The prestigious Institute of Medicine (IOM) released a long-awaited report last week on geographical variation in health care spending. The study, commissioned through the Affordable Care Act (health care reform law), was the government’s most thorough attempt to date to resolve a topic of substantial debate: To what degree does health care spending vary solely based on geography and local provider practice conditions and norms, as opposed to variation due to factors such as population age, sickness and socio-economic status?
The IOM found that significant variation in spending can be attributed to geographic differences — affirming the work of the Dartmouth Institute, which has been arguing the case and presenting data on the topic since the 1970s.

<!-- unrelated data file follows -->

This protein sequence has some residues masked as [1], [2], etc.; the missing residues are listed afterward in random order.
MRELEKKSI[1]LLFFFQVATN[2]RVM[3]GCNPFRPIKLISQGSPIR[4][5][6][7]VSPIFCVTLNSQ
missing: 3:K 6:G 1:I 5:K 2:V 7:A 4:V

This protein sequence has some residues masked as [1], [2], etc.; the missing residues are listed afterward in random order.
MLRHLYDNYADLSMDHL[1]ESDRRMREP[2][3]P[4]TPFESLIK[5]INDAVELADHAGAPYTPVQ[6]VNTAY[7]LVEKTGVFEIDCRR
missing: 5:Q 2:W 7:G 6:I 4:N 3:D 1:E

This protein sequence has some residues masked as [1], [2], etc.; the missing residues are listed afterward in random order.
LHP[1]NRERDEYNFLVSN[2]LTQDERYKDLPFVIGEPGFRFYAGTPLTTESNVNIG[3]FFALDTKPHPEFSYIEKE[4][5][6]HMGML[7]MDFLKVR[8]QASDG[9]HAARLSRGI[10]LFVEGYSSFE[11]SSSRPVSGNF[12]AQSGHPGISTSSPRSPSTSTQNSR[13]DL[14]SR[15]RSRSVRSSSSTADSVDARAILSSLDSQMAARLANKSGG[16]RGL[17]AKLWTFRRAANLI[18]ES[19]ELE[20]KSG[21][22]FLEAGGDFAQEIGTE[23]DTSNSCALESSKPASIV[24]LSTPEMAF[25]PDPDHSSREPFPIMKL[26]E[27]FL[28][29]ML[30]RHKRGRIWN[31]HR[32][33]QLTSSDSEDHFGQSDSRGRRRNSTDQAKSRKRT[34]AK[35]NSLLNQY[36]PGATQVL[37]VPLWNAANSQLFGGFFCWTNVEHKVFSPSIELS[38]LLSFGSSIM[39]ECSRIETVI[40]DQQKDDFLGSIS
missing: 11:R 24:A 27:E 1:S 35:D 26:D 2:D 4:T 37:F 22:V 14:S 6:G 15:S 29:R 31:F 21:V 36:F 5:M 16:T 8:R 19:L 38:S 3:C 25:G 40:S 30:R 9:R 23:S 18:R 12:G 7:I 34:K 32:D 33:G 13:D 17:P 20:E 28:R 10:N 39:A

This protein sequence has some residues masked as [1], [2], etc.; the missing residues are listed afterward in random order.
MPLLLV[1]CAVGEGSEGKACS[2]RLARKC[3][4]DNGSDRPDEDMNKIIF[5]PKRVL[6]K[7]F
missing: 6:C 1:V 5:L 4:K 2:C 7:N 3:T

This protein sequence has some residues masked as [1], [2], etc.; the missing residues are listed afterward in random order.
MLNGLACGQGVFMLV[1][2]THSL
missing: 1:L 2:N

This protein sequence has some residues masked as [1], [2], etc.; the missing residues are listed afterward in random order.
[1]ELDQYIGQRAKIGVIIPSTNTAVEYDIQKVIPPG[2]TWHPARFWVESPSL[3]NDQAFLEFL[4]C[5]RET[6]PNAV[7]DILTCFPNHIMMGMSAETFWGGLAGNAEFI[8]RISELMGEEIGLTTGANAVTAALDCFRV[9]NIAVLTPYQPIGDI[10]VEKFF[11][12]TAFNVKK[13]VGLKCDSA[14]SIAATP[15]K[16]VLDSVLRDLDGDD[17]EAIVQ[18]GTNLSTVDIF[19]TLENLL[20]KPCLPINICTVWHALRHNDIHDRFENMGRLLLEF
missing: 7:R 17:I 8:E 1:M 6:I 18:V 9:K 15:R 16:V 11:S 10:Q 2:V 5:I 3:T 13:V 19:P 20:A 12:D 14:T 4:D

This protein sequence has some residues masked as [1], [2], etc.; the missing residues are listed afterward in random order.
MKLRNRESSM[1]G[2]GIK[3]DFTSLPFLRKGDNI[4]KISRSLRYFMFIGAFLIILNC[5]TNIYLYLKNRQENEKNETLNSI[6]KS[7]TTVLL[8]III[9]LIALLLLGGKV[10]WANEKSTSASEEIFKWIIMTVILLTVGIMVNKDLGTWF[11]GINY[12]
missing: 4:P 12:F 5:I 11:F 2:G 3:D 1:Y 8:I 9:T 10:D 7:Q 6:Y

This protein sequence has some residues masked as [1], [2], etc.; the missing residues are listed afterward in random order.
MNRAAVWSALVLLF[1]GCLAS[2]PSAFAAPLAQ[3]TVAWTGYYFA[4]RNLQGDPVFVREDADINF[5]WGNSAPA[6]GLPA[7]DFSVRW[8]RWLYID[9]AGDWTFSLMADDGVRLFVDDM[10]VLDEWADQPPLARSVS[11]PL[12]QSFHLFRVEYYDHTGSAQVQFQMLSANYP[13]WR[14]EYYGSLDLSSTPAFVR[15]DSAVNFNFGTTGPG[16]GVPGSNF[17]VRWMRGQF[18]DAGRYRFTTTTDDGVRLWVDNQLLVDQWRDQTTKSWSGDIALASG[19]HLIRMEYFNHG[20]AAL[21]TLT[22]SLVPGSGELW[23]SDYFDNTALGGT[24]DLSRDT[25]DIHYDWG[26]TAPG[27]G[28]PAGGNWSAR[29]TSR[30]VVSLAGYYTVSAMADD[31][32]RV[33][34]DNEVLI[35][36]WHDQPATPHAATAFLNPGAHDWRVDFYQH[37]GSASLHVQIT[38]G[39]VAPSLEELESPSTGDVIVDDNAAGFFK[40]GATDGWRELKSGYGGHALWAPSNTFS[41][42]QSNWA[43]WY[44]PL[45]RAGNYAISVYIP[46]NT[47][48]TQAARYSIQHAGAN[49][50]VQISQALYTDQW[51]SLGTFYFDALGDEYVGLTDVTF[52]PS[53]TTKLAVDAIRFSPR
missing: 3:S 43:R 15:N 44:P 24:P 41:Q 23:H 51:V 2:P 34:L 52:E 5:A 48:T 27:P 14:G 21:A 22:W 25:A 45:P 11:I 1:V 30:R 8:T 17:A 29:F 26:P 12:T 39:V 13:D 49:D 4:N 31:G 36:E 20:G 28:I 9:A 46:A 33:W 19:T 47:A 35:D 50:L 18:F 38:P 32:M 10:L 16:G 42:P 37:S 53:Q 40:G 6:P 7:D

The IOM study further found that for Medicare spending, most variation is due to post-acute services like nursing homes, home health care and long-term care. Removing the variation in those services explains about 73 percent of all geographic variation.
The IOM concluded that even with the presence of geographic variation, policymakers should not focus reform efforts on geographically based solutions, like regional rate setting. Instead, the focus should continue to be on changing incentives for providers to increase integration and coordination.